|Type Residential, retail|
Location London, United Kingdom
Completed March 2009
Cost 1.15 billion GBP
|Architectural style Modernist|
Construction started January 2007
Phone +44 20 7292 0345
|Current tenants Rolex, McLaren Automotive, Abu Dhabi Islamic Bank|
Address 100 Knightsbridge, London SW1X 7LJ, UK
Hours Closed now Friday10AM–8PMSaturday10AM–8PMSunday12–6PMMonday10AM–8PMTuesday10AM–8PMWednesday10AM–8PMThursday10AM–8PMSuggest an edit
Architects Richard Rogers, Graham Stirk
Similar Mandarin Oriental Hyde Par, Antilia, Villa Leopolda, Hyde Park, Updown Court
One hyde park candy candy s london property development marketing film
One Hyde Park is a major residential and retail complex located in Knightsbridge, London. The development includes three retail units (Rolex, McLaren Automotive and Abu Dhabi Islamic Bank) totalling 385,000 sq ft (35,800 m2) and 86 residential properties marketed with prices starting at around £20 million.
- One hyde park candy candy s london property development marketing film
- One hyde park one exceptional investment
- Tax issues
The building is owned by Project Grande (Guernsey) Limited, a joint venture between the Christian Candy-owned CPC Group and Sheikh Hamad bin Jassim bin Jaber Al Thani, former Prime Minister and Minister of Foreign Affairs of Qatar. Graham Stirk led the team at Rogers Stirk Harbour + Partners who designed the building, built by Laing O'Rourke It was financed via a £1.15 billion development loan from Eurohypo AG. Candy & Candy were the development managers and interior designers for the scheme.
One hyde park one exceptional investment
Planning consent for the building was granted in June 2006. Demolition of the previous building on the site - the 1950s office block Bowater House - took place between July and December 2006. Construction work began in January 2007. The superstructure of the building was completed in March 2009. Fitting-out of the building began in April 2009. In August 2010 a penthouse in the development was rumoured to be sold for £140 million, making it the most expensive residential property in Britain. Also in that month it was announced that McLaren Automotive would be opening a car showroom in the building in early 2011. However, a newspaper report at the time of the development's launch party in January 2011 indicated that according to Land Registry records the sale of only five properties had been completed - the 'recordbreaking' £140 million penthouse being sold to the development's own financial backer Sheik Hamad bin Jassim bin Jaber Al Thani for £40.5 million in August 2010. One to an Indian family in mining and oil and an adjoining penthouse to One Hyde Park developer Christian Candy, who reportedly paid £31 million, "about £100 million less than the asking price".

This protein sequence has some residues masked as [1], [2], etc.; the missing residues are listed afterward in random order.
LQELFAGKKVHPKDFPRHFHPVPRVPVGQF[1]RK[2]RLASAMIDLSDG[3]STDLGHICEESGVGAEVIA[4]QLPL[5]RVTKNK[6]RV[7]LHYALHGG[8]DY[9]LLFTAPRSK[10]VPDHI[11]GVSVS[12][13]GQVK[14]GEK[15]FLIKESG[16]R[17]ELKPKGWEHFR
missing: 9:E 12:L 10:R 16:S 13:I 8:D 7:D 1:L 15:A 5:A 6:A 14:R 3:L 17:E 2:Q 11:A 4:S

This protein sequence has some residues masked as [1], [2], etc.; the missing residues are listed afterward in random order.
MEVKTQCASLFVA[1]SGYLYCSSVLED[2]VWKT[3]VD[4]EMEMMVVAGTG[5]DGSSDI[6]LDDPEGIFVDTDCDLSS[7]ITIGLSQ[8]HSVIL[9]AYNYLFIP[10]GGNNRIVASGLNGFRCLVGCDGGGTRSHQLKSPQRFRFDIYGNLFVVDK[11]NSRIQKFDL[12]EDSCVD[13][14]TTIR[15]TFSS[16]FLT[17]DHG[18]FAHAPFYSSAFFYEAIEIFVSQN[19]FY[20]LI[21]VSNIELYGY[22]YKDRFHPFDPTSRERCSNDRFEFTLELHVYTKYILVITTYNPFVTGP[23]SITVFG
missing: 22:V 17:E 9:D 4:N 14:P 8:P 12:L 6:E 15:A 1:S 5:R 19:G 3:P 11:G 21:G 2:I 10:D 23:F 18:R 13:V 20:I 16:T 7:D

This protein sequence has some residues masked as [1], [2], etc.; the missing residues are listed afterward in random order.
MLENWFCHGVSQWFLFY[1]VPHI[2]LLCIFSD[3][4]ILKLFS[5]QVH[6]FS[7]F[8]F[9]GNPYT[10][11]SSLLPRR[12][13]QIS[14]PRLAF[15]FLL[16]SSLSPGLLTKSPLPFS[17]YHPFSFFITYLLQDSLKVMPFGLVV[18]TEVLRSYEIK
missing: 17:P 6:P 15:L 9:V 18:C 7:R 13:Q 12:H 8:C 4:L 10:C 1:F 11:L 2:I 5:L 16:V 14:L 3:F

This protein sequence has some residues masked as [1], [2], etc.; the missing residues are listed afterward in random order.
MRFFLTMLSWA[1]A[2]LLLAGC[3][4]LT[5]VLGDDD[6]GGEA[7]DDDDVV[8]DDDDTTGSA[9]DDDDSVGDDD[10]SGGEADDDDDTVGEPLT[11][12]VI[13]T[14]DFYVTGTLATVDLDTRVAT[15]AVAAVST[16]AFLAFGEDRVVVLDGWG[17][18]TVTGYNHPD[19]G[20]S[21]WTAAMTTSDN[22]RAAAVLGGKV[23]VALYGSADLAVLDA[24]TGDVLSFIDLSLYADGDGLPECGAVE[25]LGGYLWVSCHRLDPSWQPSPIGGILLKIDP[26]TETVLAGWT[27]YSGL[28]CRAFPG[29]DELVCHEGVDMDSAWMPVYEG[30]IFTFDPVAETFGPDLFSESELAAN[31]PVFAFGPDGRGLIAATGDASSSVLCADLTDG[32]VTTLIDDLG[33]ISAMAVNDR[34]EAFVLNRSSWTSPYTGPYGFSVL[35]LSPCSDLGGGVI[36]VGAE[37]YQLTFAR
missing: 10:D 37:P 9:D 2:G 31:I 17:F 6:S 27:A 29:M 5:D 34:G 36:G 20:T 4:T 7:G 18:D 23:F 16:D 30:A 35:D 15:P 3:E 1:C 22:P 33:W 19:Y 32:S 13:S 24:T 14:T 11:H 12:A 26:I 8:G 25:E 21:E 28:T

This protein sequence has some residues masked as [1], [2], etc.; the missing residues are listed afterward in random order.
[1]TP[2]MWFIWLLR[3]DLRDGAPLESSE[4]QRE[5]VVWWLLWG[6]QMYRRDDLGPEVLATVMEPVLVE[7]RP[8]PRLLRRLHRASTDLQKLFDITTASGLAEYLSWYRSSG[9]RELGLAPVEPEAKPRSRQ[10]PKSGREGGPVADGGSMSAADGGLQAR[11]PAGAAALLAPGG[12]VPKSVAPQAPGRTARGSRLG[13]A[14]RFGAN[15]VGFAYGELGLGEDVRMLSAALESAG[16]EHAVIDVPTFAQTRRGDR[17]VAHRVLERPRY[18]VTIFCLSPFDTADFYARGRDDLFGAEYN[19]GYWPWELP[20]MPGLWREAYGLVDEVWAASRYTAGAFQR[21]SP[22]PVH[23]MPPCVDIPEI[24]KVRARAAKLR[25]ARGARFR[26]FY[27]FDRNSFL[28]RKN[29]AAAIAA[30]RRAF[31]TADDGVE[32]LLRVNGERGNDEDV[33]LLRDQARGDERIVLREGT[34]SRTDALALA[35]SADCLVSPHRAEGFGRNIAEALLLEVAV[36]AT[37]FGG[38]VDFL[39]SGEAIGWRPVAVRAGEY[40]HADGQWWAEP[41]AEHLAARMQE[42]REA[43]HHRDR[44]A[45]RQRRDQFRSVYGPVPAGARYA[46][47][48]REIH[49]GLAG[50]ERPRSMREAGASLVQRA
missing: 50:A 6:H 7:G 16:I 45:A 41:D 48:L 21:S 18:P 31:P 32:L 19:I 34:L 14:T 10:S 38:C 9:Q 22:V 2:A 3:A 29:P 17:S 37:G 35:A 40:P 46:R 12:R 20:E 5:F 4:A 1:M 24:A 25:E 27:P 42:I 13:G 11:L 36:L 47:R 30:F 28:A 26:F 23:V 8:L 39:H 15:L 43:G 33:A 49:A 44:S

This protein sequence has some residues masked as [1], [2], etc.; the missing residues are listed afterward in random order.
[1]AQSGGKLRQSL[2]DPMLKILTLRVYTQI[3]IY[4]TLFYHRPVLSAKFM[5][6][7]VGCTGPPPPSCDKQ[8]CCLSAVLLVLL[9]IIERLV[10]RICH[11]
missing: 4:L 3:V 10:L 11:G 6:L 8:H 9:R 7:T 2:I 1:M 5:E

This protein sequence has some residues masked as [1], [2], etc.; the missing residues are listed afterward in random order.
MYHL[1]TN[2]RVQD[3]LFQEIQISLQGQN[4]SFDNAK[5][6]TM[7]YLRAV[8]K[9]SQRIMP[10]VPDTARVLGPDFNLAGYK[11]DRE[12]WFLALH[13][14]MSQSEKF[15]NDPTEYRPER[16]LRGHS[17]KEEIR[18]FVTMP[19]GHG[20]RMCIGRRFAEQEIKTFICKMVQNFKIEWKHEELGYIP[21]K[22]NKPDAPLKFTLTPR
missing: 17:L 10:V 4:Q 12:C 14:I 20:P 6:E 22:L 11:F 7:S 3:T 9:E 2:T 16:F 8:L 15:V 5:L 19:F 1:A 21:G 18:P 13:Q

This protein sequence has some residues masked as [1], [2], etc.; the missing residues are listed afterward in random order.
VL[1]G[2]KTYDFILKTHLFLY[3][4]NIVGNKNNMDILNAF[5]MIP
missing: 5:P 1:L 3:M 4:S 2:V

As of 2013, there was little evidence of people actually living in the complex.
In September 2013 it was reported that a one-bedroom apartment in the complex worth £5.25m had been repossessed.
The sculpture Search for Enlightenment by Simon Gudgeon was unveiled on 19 January 2012 to mark the first anniversary of One Hyde Park. The bronze sculpture is of two human profiles, one male and the other female and faces Hyde Park and the Serpentine.
In November 2011 it was reported that only nine out of the 62 apartments that had been sold at One Hyde Park were registered with Westminster City Council for Council Tax. Despite prices ranging from £3.6 million for a one-bedroom flat to £136 million for a penthouse, only four properties were paying the full £755.60 a year Council Tax plus the £619.64 Greater London Authority charge (collectively below the national average), while five were paying the Council Tax at the 50% reduction for a second home. Westminster North MP Karen Buck stated: "When council spending is under unprecedented pressure, it is scandalous that residents in luxury apartments can avoid their share of council tax liability. It sometimes seems as if the more money you have the less you are required to pay." Nicholas Shaxson from Vanity Fair discovered that 60 apartments are owned by companies registered in tax havens as foreign companies and therefore don't have to pay taxes on the apartments. The owners of the companies remain anonymous.